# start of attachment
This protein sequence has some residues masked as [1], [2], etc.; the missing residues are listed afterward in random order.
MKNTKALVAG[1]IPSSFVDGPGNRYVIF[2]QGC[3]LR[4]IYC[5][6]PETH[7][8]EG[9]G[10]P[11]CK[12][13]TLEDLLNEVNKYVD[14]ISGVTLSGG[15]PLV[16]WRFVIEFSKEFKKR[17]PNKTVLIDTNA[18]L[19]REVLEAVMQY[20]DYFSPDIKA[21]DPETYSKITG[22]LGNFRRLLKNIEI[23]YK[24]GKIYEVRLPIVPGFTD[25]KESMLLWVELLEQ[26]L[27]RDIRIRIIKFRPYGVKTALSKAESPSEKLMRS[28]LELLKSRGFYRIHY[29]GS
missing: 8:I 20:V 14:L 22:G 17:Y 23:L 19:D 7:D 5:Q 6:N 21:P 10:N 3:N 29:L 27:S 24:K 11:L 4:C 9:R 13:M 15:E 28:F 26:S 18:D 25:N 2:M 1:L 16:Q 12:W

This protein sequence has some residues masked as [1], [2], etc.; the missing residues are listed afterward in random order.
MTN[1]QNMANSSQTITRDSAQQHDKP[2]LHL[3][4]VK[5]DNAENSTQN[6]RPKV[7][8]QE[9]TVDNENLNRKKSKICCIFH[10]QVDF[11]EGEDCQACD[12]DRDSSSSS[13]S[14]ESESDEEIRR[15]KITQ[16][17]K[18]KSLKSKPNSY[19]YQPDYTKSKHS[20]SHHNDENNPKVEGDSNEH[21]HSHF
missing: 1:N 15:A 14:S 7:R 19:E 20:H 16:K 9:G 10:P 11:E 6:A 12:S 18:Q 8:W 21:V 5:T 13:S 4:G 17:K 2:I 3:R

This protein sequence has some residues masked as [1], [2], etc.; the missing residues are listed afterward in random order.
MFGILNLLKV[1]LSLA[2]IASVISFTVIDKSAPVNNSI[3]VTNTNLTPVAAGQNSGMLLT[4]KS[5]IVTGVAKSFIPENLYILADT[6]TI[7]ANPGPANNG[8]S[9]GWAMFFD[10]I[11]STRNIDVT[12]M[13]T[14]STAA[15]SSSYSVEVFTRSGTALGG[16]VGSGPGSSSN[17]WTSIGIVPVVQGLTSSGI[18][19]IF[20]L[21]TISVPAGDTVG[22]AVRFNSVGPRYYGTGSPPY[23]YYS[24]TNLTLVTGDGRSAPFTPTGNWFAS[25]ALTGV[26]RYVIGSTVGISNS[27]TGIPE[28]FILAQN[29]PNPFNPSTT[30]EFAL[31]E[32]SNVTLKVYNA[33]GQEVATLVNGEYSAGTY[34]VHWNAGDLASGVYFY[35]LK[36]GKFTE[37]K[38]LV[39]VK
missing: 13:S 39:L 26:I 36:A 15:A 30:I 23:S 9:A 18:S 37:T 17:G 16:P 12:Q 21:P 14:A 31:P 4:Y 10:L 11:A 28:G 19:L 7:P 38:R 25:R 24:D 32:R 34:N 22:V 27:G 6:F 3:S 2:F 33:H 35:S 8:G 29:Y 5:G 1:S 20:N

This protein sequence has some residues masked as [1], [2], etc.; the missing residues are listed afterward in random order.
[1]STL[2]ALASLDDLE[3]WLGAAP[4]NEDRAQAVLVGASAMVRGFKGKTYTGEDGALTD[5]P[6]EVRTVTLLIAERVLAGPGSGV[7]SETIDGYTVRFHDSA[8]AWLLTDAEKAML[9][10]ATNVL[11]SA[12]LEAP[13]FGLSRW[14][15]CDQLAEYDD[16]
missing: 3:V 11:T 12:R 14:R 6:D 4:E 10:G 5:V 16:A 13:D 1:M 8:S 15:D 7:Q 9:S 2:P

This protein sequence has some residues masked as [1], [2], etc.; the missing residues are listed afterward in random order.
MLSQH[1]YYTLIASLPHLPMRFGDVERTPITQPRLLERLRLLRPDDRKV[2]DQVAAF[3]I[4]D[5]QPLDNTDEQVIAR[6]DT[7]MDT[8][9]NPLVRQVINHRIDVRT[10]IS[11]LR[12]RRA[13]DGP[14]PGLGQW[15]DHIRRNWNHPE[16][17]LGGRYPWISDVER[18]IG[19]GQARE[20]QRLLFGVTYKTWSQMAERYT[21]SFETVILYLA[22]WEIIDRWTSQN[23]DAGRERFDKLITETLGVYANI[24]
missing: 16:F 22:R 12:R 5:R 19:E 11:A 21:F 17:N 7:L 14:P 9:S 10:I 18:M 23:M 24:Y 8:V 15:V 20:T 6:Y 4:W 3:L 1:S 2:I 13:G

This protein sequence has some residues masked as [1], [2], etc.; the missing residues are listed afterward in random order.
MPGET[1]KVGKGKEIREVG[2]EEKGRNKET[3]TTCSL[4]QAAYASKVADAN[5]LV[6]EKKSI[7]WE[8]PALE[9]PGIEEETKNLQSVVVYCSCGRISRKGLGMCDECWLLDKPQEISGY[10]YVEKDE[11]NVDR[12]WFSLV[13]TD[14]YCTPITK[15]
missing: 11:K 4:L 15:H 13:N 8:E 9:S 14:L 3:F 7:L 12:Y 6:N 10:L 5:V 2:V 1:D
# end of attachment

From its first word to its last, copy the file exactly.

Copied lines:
This protein sequence has some residues masked as [1], [2], etc.; the missing residues are listed afterward in random order.
MKNTKALVAG[1]IPSSFVDGPGNRYVIF[2]QGC[3]LR[4]IYC[5][6]PETH[7][8]EG[9]G[10]P[11]CK[12][13]TLEDLLNEVNKYVD[14]ISGVTLSGG[15]PLV[16]WRFVIEFSKEFKKR[17]PNKTVLIDTNA[18]L[19]REVLEAVMQY[20]DYFSPDIKA[21]DPETYSKITG[22]LGNFRRLLKNIEI[23]YK[24]GKIYEVRLPIVPGFTD[25]KESMLLWVELLEQ[26]L[27]RDIRIRIIKFRPYGVKTALSKAESPSEKLMRS[28]LELLKSRGFYRIHY[29]GS
missing: 8:I 20:V 14:L 22:G 17:Y 23:L 19:D 7:D 5:Q 6:N 21:P 10:N 3:N 29:L 27:S 24:K 11:L 4:C 9:R 13:M 15:E 28:F 26:S 18:D 25:N 2:M 1:L 16:Q 12:W

This protein sequence has some residues masked as [1], [2], etc.; the missing residues are listed afterward in random order.
MTN[1]QNMANSSQTITRDSAQQHDKP[2]LHL[3][4]VK[5]DNAENSTQN[6]RPKV[7][8]QE[9]TVDNENLNRKKSKICCIFH[10]QVDF[11]EGEDCQACD[12]DRDSSSSS[13]S[14]ESESDEEIRR[15]KITQ[16][17]K[18]KSLKSKPNSY[19]YQPDYTKSKHS[20]SHHNDENNPKVEGDSNEH[21]HSHF
missing: 1:N 15:A 14:S 7:R 19:E 20:H 16:K 9:G 10:P 11:E 6:A 12:S 18:Q 8:W 21:V 5:T 13:S 4:G 17:K 2:I 3:R

This protein sequence has some residues masked as [1], [2], etc.; the missing residues are listed afterward in random order.
MFGILNLLKV[1]LSLA[2]IASVISFTVIDKSAPVNNSI[3]VTNTNLTPVAAGQNSGMLLT[4]KS[5]IVTGVAKSFIPENLYILADT[6]TI[7]ANPGPANNG[8]S[9]GWAMFFD[10]I[11]STRNIDVT[12]M[13]T[14]STAA[15]SSSYSVEVFTRSGTALGG[16]VGSGPGSSSN[17]WTSIGIVPVVQGLTSSGI[18][19]IF[20]L[21]TISVPAGDTVG[22]AVRFNSVGPRYYGTGSPPY[23]YYS[24]TNLTLVTGDGRSAPFTPTGNWFAS[25]ALTGV[26]RYVIGSTVGISNS[27]TGIPE[28]FILAQN[29]PNPFNPSTT[30]EFAL[31]E[32]SNVTLKVYNA[33]GQEVATLVNGEYSAGTY[34]VHWNAGDLASGVYFY[35]LK[36]GKFTE[37]K[38]LV[39]VK
missing: 13:S 39:L 26:I 36:A 15:A 30:I 23:S 9:A 18:S 37:T 17:G 16:P 12:Q 21:P 14:A 31:P 4:Y 10:L 11:A 28:G 19:L 7:P 38:R 25:R 24:D 32:R 34:N 22:V 27:G 6:F 3:S 2:F 33:H 35:S 8:G 29:Y 5:G 1:S 20:N

This protein sequence has some residues masked as [1], [2], etc.; the missing residues are listed afterward in random order.
[1]STL[2]ALASLDDLE[3]WLGAAP[4]NEDRAQAVLVGASAMVRGFKGKTYTGEDGALTD[5]P[6]EVRTVTLLIAERVLAGPGSGV[7]SETIDGYTVRFHDSA[8]AWLLTDAEKAML[9][10]ATNVL[11]SA[12]LEAP[13]FGLSRW[14][15]CDQLAEYDD[16]
missing: 3:V 11:T 12:R 14:R 6:D 4:E 10:G 5:V 16:A 13:D 1:M 8:S 15:D 7:Q 9:S 2:P

This protein sequence has some residues masked as [1], [2], etc.; the missing residues are listed afterward in random order.
MLSQH[1]YYTLIASLPHLPMRFGDVERTPITQPRLLERLRLLRPDDRKV[2]DQVAAF[3]I[4]D[5]QPLDNTDEQVIAR[6]DT[7]MDT[8][9]NPLVRQVINHRIDVRT[10]IS[11]LR[12]RRA[13]DGP[14]PGLGQW[15]DHIRRNWNHPE[16][17]LGGRYPWISDVER[18]IG[19]GQARE[20]QRLLFGVTYKTWSQMAERYT[21]SFETVILYLA[22]WEIIDRWTSQN[23]DAGRERFDKLITETLGVYANI[24]
missing: 16:F 22:R 12:R 5:R 19:E 11:A 21:F 17:N 7:L 14:P 9:S 10:I 18:M 23:M 24:Y 8:V 15:V 20:T 6:Y 4:W 3:L 1:S 2:I 13:G

This protein sequence has some residues masked as [1], [2], etc.; the missing residues are listed afterward in random order.
MPGET[1]KVGKGKEIREVG[2]EEKGRNKET[3]TTCSL[4]QAAYASKVADAN[5]LV[6]EKKSI[7]WE[8]PALE[9]PGIEEETKNLQSVVVYCSCGRISRKGLGMCDECWLLDKPQEISGY[10]YVEKDE[11]NVDR[12]WFSLV[13]TD[14]YCTPITK[15]
missing: 11:K 4:L 15:H 13:N 8:E 9:S 14:L 3:F 7:L 12:Y 6:N 10:L 5:V 2:V 1:D